Tropical Myeloneuropathies Treatment & Management

Updated: Apr 13, 2021
  • Author: Emad R Noor, MBChB; Chief Editor: Niranjan N Singh, MBBS, MD, DM, FAHS, FAANEM  more...
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Medical Care

The mainstay of treatment is symptomatic. No standard treatment is available for tropical ataxic neuropathy (TAN) or HTLV-1–associated myelopathy/tropical spastic paraparesis (HAM/TSP).

  • HAM/TSP: A study of 131 patients reported that oral methylprednisolone produced excellent to moderate responses in 69.5% of patients. [16]

  • A 10-year, HAM/TSP, open-cohort trial using 1 g methylprednisolone every 3-4 months showed neurologic improvement with the use of corticosteroids. [17]

  • Symptomatic treatment is similar to that used in primary lateral sclerosis (please see article Primary Lateral Sclerosis for further details). Drugs that can be used include baclofen, tizanidine, and benzodiazepines. Physical therapy is used commonly in combination.

  • Patients with HAM/TSP or TAN sometimes report neuropathic pain. Useful drugs include antiepileptics (eg, carbamazepine, phenytoin, gabapentin, topiramate), baclofen, and tricyclic antidepressants. The dosages used usually are well bellow those used in the treatment of epilepsy. None of these drugs are approved by the FDA for this purpose.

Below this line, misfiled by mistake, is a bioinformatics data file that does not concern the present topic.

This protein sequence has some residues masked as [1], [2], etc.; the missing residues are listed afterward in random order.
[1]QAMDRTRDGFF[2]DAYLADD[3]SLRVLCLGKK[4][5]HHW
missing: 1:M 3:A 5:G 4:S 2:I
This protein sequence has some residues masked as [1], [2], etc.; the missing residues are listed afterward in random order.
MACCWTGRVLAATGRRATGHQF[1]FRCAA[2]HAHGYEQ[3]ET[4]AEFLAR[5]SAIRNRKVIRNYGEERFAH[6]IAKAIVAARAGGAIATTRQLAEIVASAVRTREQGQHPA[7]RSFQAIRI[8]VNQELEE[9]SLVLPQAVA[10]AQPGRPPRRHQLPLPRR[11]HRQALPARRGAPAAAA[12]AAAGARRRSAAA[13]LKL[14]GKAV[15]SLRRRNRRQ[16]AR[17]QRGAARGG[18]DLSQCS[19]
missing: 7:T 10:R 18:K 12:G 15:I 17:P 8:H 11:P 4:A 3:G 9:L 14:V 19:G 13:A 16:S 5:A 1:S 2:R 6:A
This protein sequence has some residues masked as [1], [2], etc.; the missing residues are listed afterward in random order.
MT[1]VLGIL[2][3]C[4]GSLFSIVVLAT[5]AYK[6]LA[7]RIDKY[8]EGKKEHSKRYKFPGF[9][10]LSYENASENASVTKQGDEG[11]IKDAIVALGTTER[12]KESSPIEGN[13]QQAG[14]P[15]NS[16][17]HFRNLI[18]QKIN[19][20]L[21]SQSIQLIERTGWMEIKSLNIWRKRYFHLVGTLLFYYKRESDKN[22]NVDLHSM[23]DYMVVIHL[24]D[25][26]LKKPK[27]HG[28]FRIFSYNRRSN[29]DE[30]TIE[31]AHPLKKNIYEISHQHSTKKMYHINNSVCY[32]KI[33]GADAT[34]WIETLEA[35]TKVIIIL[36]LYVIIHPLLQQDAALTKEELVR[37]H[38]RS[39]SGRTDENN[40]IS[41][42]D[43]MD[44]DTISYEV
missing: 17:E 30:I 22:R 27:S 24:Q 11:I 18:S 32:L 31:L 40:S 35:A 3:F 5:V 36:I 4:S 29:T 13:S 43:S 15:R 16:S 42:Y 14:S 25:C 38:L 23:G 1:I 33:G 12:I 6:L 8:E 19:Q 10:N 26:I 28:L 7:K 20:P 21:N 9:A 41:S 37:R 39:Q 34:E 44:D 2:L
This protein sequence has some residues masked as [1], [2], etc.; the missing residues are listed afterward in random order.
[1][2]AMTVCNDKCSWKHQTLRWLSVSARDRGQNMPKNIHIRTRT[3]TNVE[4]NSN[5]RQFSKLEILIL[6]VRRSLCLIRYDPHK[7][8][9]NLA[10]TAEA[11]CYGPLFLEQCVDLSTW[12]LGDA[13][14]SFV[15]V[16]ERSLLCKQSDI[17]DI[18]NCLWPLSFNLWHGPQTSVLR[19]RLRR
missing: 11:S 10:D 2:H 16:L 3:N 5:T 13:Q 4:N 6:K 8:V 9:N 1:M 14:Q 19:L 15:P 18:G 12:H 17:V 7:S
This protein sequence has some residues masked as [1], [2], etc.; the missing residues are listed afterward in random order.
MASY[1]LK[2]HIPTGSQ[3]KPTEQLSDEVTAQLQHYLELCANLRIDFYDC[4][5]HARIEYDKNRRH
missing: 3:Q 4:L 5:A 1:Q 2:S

• Controlled trials of antiviral agents (eg, zidovudine) in HAM/TSP are under review.



Tropical ataxic neuropathy (TAN)

Supplementation with multivitamins is recommended, but in most cases only minor improvement occurs. In areas where cassava flour is used, following standard cassava processing measures is imperative.



An important component in care of patients with tropical spastic paraparesis (TSP) is prevention of infection with HTLV-1 virus. Several studies indicate that transmission of the HTLV-1 virus occurs through sexual or other intimate contact (intrauterine, neonatal contact, perinatal exposure via breast milk, sharing of needles by drug abusers, and blood transfusion from infected persons). One study showed that transfusion of HTLV-1 antibody-positive blood causes seroconversion in 60% of recipients. Transfusion of plasma alone in humans did not result in seroconversion. Breastfeeding is contraindicated for mothers who are carriers of HTLV-1.